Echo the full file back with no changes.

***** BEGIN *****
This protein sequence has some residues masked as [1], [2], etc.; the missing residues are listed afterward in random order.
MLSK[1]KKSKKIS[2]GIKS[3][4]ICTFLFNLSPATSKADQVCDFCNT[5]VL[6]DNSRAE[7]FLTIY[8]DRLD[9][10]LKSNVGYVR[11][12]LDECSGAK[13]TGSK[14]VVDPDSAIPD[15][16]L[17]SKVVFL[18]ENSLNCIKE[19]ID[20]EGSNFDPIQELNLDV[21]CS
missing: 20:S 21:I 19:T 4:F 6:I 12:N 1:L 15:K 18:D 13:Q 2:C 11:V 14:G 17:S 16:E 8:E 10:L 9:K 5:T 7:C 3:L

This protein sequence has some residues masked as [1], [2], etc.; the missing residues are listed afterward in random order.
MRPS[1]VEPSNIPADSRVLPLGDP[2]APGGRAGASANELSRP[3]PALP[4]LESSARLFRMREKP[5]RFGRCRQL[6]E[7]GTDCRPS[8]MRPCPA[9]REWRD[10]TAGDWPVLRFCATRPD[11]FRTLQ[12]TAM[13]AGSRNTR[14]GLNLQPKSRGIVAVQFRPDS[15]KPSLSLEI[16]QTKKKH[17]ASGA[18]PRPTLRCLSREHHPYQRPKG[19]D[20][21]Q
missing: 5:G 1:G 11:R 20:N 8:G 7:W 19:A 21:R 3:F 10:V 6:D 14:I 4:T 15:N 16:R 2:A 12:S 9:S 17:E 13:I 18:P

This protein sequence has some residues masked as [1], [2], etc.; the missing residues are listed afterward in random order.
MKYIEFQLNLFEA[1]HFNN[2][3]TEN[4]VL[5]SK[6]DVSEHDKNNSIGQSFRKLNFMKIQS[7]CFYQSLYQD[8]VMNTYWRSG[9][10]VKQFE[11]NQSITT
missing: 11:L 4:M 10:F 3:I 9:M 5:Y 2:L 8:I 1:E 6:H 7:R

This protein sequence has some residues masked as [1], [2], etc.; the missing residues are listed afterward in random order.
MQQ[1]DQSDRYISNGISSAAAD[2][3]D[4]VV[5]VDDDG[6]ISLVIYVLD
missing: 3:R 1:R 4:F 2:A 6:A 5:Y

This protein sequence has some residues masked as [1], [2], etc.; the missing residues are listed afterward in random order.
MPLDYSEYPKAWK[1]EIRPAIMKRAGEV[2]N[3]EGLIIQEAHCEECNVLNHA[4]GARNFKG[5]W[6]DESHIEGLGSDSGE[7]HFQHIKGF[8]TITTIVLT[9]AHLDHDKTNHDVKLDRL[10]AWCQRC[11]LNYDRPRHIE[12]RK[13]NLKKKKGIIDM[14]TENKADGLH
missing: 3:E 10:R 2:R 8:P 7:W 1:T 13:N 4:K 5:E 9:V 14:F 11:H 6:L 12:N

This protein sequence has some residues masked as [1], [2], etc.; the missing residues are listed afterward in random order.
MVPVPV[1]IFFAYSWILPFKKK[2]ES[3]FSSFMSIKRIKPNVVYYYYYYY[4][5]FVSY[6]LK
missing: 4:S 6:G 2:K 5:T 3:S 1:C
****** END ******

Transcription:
This protein sequence has some residues masked as [1], [2], etc.; the missing residues are listed afterward in random order.
MLSK[1]KKSKKIS[2]GIKS[3][4]ICTFLFNLSPATSKADQVCDFCNT[5]VL[6]DNSRAE[7]FLTIY[8]DRLD[9][10]LKSNVGYVR[11][12]LDECSGAK[13]TGSK[14]VVDPDSAIPD[15][16]L[17]SKVVFL[18]ENSLNCIKE[19]ID[20]EGSNFDPIQELNLDV[21]CS
missing: 20:S 21:I 19:T 4:F 6:I 12:N 1:L 15:K 18:D 13:Q 2:C 11:V 14:G 17:S 16:E 8:E 10:L 9:K 5:T 7:C 3:L

This protein sequence has some residues masked as [1], [2], etc.; the missing residues are listed afterward in random order.
MRPS[1]VEPSNIPADSRVLPLGDP[2]APGGRAGASANELSRP[3]PALP[4]LESSARLFRMREKP[5]RFGRCRQL[6]E[7]GTDCRPS[8]MRPCPA[9]REWRD[10]TAGDWPVLRFCATRPD[11]FRTLQ[12]TAM[13]AGSRNTR[14]GLNLQPKSRGIVAVQFRPDS[15]KPSLSLEI[16]QTKKKH[17]ASGA[18]PRPTLRCLSREHHPYQRPKG[19]D[20][21]Q
missing: 5:G 1:G 11:R 20:N 8:G 7:W 19:A 21:R 3:F 10:V 6:D 14:I 4:T 15:N 16:R 2:A 12:S 9:S 17:E 13:I 18:P

This protein sequence has some residues masked as [1], [2], etc.; the missing residues are listed afterward in random order.
MKYIEFQLNLFEA[1]HFNN[2][3]TEN[4]VL[5]SK[6]DVSEHDKNNSIGQSFRKLNFMKIQS[7]CFYQSLYQD[8]VMNTYWRSG[9][10]VKQFE[11]NQSITT
missing: 11:L 4:M 10:F 3:I 9:M 5:Y 2:L 8:I 1:E 6:H 7:R

This protein sequence has some residues masked as [1], [2], etc.; the missing residues are listed afterward in random order.
MQQ[1]DQSDRYISNGISSAAAD[2][3]D[4]VV[5]VDDDG[6]ISLVIYVLD
missing: 3:R 1:R 4:F 2:A 6:A 5:Y

This protein sequence has some residues masked as [1], [2], etc.; the missing residues are listed afterward in random order.
MPLDYSEYPKAWK[1]EIRPAIMKRAGEV[2]N[3]EGLIIQEAHCEECNVLNHA[4]GARNFKG[5]W[6]DESHIEGLGSDSGE[7]HFQHIKGF[8]TITTIVLT[9]AHLDHDKTNHDVKLDRL[10]AWCQRC[11]LNYDRPRHIE[12]RK[13]NLKKKKGIIDM[14]TENKADGLH
missing: 3:E 10:R 2:R 8:P 7:W 1:T 13:N 4:K 5:E 9:V 14:F 11:H 6:L 12:N

This protein sequence has some residues masked as [1], [2], etc.; the missing residues are listed afterward in random order.
MVPVPV[1]IFFAYSWILPFKKK[2]ES[3]FSSFMSIKRIKPNVVYYYYYYY[4][5]FVSY[6]LK
missing: 4:S 6:G 2:K 5:T 3:S 1:C